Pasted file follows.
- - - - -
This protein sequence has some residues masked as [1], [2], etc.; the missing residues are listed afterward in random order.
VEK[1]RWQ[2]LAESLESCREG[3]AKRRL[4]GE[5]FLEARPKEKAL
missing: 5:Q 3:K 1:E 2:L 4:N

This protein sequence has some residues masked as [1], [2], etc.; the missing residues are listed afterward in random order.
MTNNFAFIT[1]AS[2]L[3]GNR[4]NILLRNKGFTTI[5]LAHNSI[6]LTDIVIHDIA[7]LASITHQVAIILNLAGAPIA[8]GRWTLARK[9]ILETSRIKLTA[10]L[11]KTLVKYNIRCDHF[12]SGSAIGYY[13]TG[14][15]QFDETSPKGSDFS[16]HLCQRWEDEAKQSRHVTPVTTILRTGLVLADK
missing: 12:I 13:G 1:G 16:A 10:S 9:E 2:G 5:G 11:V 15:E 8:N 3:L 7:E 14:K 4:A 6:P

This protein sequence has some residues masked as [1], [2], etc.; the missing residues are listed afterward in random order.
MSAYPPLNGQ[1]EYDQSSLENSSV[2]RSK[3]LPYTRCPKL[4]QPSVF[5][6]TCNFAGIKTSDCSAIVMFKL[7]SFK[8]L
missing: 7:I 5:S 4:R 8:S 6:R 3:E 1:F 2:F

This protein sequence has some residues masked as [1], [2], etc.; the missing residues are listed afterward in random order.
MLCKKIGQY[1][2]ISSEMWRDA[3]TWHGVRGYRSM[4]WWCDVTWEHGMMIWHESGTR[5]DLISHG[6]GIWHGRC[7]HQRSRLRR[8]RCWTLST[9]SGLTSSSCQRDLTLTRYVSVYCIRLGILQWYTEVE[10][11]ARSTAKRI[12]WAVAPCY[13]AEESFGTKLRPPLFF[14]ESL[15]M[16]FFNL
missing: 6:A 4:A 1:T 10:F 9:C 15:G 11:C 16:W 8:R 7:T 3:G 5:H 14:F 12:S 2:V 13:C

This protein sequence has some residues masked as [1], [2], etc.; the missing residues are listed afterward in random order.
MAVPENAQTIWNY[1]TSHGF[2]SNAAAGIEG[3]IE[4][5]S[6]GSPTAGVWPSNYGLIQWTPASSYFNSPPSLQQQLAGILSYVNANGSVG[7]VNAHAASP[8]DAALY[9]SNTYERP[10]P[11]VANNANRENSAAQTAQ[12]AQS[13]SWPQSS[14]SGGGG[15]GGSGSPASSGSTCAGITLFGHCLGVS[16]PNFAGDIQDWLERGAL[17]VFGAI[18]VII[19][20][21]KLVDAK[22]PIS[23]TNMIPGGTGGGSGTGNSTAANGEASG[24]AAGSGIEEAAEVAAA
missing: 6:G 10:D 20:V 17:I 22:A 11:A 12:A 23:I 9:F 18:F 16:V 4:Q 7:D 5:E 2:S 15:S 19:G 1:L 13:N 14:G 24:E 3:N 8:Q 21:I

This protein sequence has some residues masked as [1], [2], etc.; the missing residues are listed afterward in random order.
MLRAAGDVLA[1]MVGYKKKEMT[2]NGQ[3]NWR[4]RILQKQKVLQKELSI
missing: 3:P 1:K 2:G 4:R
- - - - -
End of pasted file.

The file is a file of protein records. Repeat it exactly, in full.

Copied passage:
This protein sequence has some residues masked as [1], [2], etc.; the missing residues are listed afterward in random order.
VEK[1]RWQ[2]LAESLESCREG[3]AKRRL[4]GE[5]FLEARPKEKAL
missing: 5:Q 3:K 1:E 2:L 4:N

This protein sequence has some residues masked as [1], [2], etc.; the missing residues are listed afterward in random order.
MTNNFAFIT[1]AS[2]L[3]GNR[4]NILLRNKGFTTI[5]LAHNSI[6]LTDIVIHDIA[7]LASITHQVAIILNLAGAPIA[8]GRWTLARK[9]ILETSRIKLTA[10]L[11]KTLVKYNIRCDHF[12]SGSAIGYY[13]TG[14][15]QFDETSPKGSDFS[16]HLCQRWEDEAKQSRHVTPVTTILRTGLVLADK
missing: 12:I 13:G 1:G 16:A 10:S 9:E 2:G 5:G 11:V 15:E 8:N 3:L 7:E 14:K 4:A 6:P

This protein sequence has some residues masked as [1], [2], etc.; the missing residues are listed afterward in random order.
MSAYPPLNGQ[1]EYDQSSLENSSV[2]RSK[3]LPYTRCPKL[4]QPSVF[5][6]TCNFAGIKTSDCSAIVMFKL[7]SFK[8]L
missing: 7:I 5:S 4:R 8:S 6:R 3:E 1:F 2:F

This protein sequence has some residues masked as [1], [2], etc.; the missing residues are listed afterward in random order.
MLCKKIGQY[1][2]ISSEMWRDA[3]TWHGVRGYRSM[4]WWCDVTWEHGMMIWHESGTR[5]DLISHG[6]GIWHGRC[7]HQRSRLRR[8]RCWTLST[9]SGLTSSSCQRDLTLTRYVSVYCIRLGILQWYTEVE[10][11]ARSTAKRI[12]WAVAPCY[13]AEESFGTKLRPPLFF[14]ESL[15]M[16]FFNL
missing: 6:A 4:A 1:T 10:F 9:C 15:G 11:C 16:W 8:R 7:T 3:G 5:H 14:F 12:S 2:V 13:C

This protein sequence has some residues masked as [1], [2], etc.; the missing residues are listed afterward in random order.
MAVPENAQTIWNY[1]TSHGF[2]SNAAAGIEG[3]IE[4][5]S[6]GSPTAGVWPSNYGLIQWTPASSYFNSPPSLQQQLAGILSYVNANGSVG[7]VNAHAASP[8]DAALY[9]SNTYERP[10]P[11]VANNANRENSAAQTAQ[12]AQS[13]SWPQSS[14]SGGGG[15]GGSGSPASSGSTCAGITLFGHCLGVS[16]PNFAGDIQDWLERGAL[17]VFGAI[18]VII[19][20][21]KLVDAK[22]PIS[23]TNMIPGGTGGGSGTGNSTAANGEASG[24]AAGSGIEEAAEVAAA
missing: 6:G 10:D 20:V 17:I 22:A 11:A 12:A 23:I 9:F 18:F 16:V 4:Q 7:D 5:E 2:S 15:S 19:G 1:L 13:N 14:G 24:E 3:N 8:Q 21:I

This protein sequence has some residues masked as [1], [2], etc.; the missing residues are listed afterward in random order.
MLRAAGDVLA[1]MVGYKKKEMT[2]NGQ[3]NWR[4]RILQKQKVLQKELSI
missing: 3:P 1:K 2:G 4:R